Host Garrison Keillor answers your questions about life, love, writing, authors, and of course, A Prairie Home Companion.
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February 12, 2003 |
Since I regard you as the Commanding General of English Majors, I hope you can explain the demise of the future tense. Why do I so frequently hear broadcasters say, "We are back in thirty seconds," or some similar expression of what WILL occur in a minute, or two, or three, but phrased in the PRESENT tense rather than in the future tense? I suppose this is "nit-picking" at its worst, but it bugs me.
Nancy, I haven't heard that, but don't feel sheepish about the fact that it bugs you. Usage and syntax are of interest and a person's style of English speaks volumes about him/her and THIS IS A PASSIONATE SUBJECT. Well, not to me, so much, but it's okay that you have STRONG FEELINGS about it. I'm a writer, and therefore tend to be passive about speech ---- if I heard a broadcaster say that, I'd make a mental note that that's how people in radio talk, and I'd use it in a story, one more tiny detail from real life. I'd feel much more exercised if I were a teacher and heard my students talk that way ---- it's my job to try to bring them into the glories of the castle of English and not spend their lives camped in the parking lot. Good for you that you're irked. So many people apologize for language passion, afraid it's neurotic or small-minded or that it betrays class bias, but there's no need to worry.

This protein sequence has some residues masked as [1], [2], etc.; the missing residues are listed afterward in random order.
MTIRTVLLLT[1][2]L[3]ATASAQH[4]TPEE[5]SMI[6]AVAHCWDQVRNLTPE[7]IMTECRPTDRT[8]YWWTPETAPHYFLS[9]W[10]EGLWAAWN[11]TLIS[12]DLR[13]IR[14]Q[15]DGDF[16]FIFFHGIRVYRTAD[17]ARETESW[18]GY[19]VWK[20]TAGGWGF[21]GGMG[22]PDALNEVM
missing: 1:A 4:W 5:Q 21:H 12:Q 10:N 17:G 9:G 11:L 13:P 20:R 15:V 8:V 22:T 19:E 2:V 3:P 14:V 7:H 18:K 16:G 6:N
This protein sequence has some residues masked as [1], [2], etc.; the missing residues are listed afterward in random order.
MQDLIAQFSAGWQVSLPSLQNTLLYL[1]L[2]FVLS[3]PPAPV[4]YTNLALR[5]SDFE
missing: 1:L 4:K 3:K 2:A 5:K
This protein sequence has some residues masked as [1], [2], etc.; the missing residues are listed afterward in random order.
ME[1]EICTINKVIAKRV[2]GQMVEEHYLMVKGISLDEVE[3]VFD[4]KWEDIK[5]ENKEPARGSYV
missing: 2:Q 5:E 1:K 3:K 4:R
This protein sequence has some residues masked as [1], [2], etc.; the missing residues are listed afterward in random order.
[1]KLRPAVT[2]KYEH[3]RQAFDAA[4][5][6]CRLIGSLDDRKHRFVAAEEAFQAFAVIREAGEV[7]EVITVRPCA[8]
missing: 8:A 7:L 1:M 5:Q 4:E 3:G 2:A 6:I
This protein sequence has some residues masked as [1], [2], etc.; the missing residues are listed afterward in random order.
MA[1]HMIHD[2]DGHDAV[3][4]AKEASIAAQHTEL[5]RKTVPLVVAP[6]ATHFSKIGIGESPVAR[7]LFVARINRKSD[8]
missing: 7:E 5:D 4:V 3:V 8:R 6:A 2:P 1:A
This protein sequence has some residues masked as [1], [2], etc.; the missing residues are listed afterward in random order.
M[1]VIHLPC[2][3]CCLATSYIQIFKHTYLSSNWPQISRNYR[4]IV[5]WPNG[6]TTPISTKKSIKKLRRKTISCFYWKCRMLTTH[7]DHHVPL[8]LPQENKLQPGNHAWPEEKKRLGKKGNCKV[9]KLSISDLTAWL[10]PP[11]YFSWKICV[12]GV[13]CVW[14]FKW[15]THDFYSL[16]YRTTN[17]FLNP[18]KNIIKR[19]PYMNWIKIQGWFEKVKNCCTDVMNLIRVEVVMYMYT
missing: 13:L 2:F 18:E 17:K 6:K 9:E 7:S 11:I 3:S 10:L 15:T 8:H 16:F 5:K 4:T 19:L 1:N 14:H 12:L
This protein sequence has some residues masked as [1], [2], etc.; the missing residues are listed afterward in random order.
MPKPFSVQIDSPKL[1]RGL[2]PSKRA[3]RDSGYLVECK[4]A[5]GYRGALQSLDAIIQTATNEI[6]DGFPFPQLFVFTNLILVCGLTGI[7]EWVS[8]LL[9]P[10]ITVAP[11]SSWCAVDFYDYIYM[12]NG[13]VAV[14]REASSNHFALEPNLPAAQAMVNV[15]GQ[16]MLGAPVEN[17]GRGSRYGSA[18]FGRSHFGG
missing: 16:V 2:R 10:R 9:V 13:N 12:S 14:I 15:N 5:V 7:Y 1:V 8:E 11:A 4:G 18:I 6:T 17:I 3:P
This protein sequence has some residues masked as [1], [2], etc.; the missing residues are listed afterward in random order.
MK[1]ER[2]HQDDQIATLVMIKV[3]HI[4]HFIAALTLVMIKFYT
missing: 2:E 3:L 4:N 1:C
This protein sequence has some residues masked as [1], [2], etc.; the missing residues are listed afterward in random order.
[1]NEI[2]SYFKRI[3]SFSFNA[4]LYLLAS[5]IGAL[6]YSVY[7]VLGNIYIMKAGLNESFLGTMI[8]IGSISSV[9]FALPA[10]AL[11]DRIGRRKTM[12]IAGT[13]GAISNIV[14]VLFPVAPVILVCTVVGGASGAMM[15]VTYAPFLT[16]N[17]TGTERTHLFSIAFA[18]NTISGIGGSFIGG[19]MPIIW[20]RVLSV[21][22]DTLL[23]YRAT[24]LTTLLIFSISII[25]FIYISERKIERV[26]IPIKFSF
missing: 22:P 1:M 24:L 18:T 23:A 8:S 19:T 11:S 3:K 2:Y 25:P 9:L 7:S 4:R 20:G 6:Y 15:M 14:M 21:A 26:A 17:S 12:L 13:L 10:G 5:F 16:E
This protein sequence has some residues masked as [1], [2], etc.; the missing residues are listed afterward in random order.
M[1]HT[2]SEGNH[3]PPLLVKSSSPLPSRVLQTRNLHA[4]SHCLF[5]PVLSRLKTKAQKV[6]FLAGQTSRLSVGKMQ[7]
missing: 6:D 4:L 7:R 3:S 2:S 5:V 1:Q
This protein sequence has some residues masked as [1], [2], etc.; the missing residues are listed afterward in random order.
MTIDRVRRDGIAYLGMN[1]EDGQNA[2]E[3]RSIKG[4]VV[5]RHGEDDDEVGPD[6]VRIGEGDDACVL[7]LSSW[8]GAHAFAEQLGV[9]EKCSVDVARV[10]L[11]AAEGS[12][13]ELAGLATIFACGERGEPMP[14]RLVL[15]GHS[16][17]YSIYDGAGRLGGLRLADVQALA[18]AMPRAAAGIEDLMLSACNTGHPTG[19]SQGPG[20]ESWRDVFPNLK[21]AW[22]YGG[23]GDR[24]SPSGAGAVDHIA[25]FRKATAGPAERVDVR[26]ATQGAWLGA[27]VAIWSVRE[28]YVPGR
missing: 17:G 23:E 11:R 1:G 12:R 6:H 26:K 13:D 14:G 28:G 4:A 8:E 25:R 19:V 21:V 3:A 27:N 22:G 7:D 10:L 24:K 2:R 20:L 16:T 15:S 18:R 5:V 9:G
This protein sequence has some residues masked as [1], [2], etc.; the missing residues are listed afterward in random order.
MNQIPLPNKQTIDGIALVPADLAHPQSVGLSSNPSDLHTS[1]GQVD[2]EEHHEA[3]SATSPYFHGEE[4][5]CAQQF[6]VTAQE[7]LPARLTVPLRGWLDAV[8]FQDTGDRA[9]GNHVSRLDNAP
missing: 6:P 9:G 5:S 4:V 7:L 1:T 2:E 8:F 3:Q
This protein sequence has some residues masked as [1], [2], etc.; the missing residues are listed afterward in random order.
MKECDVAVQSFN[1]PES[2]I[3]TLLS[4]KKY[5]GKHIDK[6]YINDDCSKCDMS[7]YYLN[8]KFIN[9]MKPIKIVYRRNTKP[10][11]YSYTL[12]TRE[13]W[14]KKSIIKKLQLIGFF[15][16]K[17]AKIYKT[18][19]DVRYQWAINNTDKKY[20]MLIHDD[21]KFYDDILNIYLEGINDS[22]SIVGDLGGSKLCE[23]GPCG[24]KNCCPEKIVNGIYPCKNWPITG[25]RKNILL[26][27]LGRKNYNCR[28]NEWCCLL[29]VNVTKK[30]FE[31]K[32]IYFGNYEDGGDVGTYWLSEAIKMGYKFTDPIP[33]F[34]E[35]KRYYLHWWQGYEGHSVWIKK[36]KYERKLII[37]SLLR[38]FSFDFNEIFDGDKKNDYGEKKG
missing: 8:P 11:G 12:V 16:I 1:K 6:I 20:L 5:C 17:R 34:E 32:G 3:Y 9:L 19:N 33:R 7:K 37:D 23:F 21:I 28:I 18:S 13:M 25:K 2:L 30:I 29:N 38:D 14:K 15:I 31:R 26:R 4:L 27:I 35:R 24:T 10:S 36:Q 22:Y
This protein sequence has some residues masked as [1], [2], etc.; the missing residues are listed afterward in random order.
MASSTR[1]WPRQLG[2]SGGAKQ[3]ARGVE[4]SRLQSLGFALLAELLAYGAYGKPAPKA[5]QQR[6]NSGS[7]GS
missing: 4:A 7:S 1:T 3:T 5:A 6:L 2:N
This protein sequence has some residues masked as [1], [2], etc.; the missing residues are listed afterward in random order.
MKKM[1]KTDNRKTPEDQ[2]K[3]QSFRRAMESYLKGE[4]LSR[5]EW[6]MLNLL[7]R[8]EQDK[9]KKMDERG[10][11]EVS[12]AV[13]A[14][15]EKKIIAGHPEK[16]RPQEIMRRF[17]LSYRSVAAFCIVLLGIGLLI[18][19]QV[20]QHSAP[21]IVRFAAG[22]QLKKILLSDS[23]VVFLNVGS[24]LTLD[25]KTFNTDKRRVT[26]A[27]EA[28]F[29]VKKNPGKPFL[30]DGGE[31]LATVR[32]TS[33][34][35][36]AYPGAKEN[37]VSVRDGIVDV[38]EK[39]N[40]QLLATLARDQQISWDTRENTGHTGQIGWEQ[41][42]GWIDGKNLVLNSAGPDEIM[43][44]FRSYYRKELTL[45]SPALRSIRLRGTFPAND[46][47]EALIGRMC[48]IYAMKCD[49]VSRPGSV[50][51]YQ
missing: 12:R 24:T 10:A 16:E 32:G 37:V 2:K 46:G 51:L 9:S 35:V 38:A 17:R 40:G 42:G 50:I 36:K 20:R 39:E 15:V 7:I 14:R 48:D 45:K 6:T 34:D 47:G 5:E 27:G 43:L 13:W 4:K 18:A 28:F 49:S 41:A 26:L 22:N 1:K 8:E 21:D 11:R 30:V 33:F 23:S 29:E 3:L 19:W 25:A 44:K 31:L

And when you get to my age, Nancy, you will start to feel less apologetic in general.